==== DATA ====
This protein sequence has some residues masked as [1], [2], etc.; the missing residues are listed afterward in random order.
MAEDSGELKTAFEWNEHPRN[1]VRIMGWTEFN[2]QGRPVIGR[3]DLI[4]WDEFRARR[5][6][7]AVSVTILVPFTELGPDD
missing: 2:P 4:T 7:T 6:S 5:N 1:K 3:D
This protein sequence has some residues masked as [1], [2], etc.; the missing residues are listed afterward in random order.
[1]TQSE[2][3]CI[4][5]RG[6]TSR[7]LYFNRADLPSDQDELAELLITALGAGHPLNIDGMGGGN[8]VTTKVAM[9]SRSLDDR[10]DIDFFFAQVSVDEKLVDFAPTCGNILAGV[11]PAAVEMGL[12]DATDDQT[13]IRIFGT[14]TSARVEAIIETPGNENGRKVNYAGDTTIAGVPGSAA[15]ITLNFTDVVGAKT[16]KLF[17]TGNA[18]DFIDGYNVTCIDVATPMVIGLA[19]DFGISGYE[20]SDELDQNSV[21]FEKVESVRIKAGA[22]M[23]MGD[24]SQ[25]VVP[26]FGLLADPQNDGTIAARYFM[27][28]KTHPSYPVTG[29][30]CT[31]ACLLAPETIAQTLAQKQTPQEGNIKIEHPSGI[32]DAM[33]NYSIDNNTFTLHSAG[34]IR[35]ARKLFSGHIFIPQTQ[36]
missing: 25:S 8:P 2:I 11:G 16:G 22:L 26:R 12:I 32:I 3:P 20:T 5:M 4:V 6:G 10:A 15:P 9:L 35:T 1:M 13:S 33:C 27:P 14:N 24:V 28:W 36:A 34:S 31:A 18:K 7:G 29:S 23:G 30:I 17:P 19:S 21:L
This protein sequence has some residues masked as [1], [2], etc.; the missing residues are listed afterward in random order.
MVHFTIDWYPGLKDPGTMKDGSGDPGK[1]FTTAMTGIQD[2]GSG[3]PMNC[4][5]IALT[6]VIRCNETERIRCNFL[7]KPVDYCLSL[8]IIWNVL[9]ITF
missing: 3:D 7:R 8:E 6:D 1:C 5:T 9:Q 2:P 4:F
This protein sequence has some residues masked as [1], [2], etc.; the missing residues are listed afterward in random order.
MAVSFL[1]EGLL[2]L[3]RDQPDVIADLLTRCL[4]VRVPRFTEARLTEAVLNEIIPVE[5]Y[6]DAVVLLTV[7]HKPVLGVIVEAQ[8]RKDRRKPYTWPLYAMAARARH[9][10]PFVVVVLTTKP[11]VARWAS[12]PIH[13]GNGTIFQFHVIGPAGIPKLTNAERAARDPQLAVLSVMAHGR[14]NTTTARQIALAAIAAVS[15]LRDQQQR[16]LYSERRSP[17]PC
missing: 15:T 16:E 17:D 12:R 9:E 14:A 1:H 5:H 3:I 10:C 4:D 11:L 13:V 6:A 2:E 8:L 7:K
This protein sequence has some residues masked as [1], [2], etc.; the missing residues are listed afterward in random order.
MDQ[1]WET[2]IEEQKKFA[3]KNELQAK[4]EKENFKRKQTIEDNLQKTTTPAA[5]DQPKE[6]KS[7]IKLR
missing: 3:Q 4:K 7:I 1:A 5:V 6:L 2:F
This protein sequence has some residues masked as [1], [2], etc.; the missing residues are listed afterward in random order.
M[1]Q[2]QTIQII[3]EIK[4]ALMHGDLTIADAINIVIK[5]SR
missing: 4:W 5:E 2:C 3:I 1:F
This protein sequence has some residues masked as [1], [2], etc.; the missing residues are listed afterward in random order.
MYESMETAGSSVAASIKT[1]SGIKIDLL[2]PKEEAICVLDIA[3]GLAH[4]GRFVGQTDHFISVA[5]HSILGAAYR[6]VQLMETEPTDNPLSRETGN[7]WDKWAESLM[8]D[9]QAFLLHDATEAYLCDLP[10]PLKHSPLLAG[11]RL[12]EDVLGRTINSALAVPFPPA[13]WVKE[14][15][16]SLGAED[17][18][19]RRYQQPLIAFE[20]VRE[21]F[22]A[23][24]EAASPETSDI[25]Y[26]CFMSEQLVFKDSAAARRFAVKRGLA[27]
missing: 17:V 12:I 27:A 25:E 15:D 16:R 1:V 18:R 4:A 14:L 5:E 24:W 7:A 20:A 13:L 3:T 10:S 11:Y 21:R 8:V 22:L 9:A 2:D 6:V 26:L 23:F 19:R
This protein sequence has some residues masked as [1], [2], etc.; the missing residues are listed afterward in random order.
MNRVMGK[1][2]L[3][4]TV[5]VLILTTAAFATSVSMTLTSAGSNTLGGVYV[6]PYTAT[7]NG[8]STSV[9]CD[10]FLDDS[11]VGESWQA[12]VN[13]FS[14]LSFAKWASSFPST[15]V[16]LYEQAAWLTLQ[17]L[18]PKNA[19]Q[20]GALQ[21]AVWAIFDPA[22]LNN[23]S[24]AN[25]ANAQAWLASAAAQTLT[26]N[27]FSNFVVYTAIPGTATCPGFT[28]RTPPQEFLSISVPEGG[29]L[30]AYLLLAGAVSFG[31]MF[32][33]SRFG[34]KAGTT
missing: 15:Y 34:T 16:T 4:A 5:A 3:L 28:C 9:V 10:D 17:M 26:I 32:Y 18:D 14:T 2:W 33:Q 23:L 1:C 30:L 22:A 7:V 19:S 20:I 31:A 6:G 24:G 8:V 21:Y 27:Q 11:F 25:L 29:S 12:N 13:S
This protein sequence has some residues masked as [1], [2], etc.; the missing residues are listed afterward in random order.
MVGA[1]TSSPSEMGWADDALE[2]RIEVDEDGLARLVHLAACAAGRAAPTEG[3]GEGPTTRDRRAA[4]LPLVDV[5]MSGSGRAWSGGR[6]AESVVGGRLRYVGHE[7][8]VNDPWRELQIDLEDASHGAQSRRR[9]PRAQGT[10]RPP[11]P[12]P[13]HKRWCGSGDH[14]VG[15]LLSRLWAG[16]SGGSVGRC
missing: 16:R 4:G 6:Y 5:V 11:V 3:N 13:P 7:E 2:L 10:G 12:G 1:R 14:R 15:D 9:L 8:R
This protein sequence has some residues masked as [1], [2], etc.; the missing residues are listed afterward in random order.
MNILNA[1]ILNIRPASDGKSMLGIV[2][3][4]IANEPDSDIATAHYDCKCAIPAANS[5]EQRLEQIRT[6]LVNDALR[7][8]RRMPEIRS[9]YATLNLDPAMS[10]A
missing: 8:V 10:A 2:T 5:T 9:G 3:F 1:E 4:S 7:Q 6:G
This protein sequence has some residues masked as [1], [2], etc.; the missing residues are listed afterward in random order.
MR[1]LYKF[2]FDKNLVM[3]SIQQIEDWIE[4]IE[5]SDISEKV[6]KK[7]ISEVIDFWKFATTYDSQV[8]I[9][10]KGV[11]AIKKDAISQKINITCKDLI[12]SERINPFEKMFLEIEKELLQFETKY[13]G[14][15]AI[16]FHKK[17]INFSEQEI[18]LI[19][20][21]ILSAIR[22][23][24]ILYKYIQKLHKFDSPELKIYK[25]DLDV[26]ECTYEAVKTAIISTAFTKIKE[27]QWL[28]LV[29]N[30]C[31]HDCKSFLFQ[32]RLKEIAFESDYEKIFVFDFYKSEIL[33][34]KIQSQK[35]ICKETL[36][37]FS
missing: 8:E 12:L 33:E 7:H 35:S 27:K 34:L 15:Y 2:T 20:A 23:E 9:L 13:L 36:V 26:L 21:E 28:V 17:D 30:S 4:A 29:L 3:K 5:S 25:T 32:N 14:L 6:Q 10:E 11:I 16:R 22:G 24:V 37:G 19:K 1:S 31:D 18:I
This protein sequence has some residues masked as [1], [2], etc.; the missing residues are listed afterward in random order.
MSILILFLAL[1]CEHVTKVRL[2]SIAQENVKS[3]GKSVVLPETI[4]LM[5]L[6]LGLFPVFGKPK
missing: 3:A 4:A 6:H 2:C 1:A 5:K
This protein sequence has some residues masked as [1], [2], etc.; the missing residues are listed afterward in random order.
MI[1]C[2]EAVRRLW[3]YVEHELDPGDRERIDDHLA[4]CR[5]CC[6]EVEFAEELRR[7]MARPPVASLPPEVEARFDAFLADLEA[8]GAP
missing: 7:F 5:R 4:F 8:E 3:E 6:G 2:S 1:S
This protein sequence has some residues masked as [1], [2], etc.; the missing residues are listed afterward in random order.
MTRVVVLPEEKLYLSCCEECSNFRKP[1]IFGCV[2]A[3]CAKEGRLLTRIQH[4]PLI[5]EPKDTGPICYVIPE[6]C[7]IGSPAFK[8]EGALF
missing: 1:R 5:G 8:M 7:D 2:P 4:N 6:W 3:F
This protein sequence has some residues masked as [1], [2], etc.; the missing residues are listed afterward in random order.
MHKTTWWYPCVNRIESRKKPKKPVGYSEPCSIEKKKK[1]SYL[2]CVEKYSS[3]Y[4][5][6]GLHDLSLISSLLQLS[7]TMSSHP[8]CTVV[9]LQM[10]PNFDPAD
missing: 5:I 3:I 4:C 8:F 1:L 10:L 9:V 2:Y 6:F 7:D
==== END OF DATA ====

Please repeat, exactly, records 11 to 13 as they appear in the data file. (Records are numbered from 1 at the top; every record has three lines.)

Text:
This protein sequence has some residues masked as [1], [2], etc.; the missing residues are listed afterward in random order.
MR[1]LYKF[2]FDKNLVM[3]SIQQIEDWIE[4]IE[5]SDISEKV[6]KK[7]ISEVIDFWKFATTYDSQV[8]I[9][10]KGV[11]AIKKDAISQKINITCKDLI[12]SERINPFEKMFLEIEKELLQFETKY[13]G[14][15]AI[16]FHKK[17]INFSEQEI[18]LI[19][20][21]ILSAIR[22][23][24]ILYKYIQKLHKFDSPELKIYK[25]DLDV[26]ECTYEAVKTAIISTAFTKIKE[27]QWL[28]LV[29]N[30]C[31]HDCKSFLFQ[32]RLKEIAFESDYEKIFVFDFYKSEIL[33][34]KIQSQK[35]ICKETL[36][37]FS
missing: 8:E 12:L 33:E 7:H 35:S 27:K 34:L 15:Y 2:T 20:A 23:E 9:L 13:L 36:V 26:L 21:E 28:V 17:D 30:S 4:A 29:L 3:K 5:S 25:T 32:N 14:L 6:Q 10:E 11:I 16:R 22:G 24:V 37:G 19:K 1:S 31:D 18:I
This protein sequence has some residues masked as [1], [2], etc.; the missing residues are listed afterward in random order.
MSILILFLAL[1]CEHVTKVRL[2]SIAQENVKS[3]GKSVVLPETI[4]LM[5]L[6]LGLFPVFGKPK
missing: 3:A 4:A 6:H 2:C 1:A 5:K
This protein sequence has some residues masked as [1], [2], etc.; the missing residues are listed afterward in random order.
MI[1]C[2]EAVRRLW[3]YVEHELDPGDRERIDDHLA[4]CR[5]CC[6]EVEFAEELRR[7]MARPPVASLPPEVEARFDAFLADLEA[8]GAP
missing: 7:F 5:R 4:F 8:E 3:E 6:G 2:S 1:S